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Sensation Comics Featuring Wonder Woman #6

by  in Comic Reviews Comment
Sensation Comics Featuring Wonder Woman #6

“Sensation Comics Featuring Wonder Woman” #6 collects three stories from the digital comic by the same name into a print edition. The out-of-continuity, anything-can-happen nature of the digital comic series has always promised a lot of fun but, for this issue at least, the contents aren’t quite as inspiring as one would imagine.

The high point of the stories in “Sensation Comics Featuring Wonder Woman” #6 is Drew Johnson and Ray Snyder’s art in the main story, “Generations.” Johnson’s layouts were never quite suited for the digital version of the comic, due to the page not having all panels cleanly divided between the top and bottom halves of the page. As a result, some panels had portions chopped off and other ones looked to be re-arranged. That’s not the case here, and Johnson and Snyder’s art comes across much more energetic and expansive. His return to the character after having drawn her about ten years ago is definitely welcome.

Michael Jelenic’s story for “Generations” feels like it’s trying to be a Wonder Woman specific story — it works in both elements involving family and the agelessness of the Amazons — but somehow still comes across as a little generic. Cheetah’s presence feels like it’s solely because she’s part of Wonder Woman’s rogues gallery more than anything else, and the story itself comes down to little more than a brawl with occasional flashbacks and cutaways to Hippolyta. Jelenic definitely put some thought into the story, but it’s not quite coming together.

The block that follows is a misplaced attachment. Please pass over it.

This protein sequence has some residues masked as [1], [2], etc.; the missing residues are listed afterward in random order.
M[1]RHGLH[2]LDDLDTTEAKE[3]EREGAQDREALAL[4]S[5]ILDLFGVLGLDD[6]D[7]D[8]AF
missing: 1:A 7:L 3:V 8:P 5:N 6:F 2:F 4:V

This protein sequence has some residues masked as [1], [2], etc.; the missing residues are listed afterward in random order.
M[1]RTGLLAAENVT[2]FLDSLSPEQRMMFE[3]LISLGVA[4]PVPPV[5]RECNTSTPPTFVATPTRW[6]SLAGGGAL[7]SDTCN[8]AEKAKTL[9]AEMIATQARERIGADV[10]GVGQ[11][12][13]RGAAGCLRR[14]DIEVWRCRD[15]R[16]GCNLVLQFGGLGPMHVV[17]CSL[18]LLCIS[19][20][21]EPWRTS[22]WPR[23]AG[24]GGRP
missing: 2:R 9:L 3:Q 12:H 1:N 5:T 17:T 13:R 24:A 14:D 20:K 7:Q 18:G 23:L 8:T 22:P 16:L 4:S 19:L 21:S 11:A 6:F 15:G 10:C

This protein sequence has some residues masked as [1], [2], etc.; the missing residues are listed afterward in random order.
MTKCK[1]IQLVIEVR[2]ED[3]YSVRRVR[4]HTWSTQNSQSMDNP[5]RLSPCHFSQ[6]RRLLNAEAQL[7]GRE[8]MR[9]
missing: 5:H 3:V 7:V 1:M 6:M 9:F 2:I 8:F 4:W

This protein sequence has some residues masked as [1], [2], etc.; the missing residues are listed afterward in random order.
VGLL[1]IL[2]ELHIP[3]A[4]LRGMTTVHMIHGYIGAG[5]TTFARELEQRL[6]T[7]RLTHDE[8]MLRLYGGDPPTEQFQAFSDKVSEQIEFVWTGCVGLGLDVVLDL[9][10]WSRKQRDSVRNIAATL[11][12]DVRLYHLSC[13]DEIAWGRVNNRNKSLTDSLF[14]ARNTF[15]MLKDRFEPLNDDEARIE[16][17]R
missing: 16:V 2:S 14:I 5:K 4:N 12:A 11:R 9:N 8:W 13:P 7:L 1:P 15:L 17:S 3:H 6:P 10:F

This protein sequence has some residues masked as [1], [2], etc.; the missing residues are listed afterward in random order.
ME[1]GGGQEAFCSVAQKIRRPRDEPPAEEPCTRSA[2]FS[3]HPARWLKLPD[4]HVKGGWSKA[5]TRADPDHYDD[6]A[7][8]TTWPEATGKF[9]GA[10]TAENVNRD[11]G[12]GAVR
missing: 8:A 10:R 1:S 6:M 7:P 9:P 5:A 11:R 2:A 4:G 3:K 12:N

The story, “Not Included,” is also unfortunately the lesser of the shorts. Matthew Dow Smith’s art is very uneven; some panels look great with his blocky style carving out images of Wonder Woman and Big Barda, but others look half-finished and like little more than a sketch. The fight scene in this issue is incredibly lacking in energy; Wonder Woman deflecting blasts with her cuffs or kicking robot gorillas looks like a Barbie doll put into different poses. It’s very stiff and not at all lifelike.

Adam P. Knave’s story also lacks in any real energy, which is frustrating considering that it uses the wonderfully ridiculous Brain and Monsieur Mallah. While the conclusion to their fight feels like a nice touch that is specific to Wonder Woman’s character, getting to that point is generic and forgettable. It’s a shame, because the basic concept of these heroes going up against one of the stranger classic super-villains of the DC Universe could have been a lot of fun.

There have been some really fun and inventive comics in “Sensation Comics Featuring Wonder Woman” over the past few months, but the danger of an anthology title is that occasionally some stories just don’t quite hit their mark. In the case of “Sensation Comics Featuring Wonder Woman” #6, this print issue has the misfortune of collecting several chapters that all fell into the latter category. If you’re interested in picking up a print edition of this digital-first title, this probably isn’t the best entry point. Johnson and Snyder’s art is really nice but, otherwise, it’s ultimately forgettable.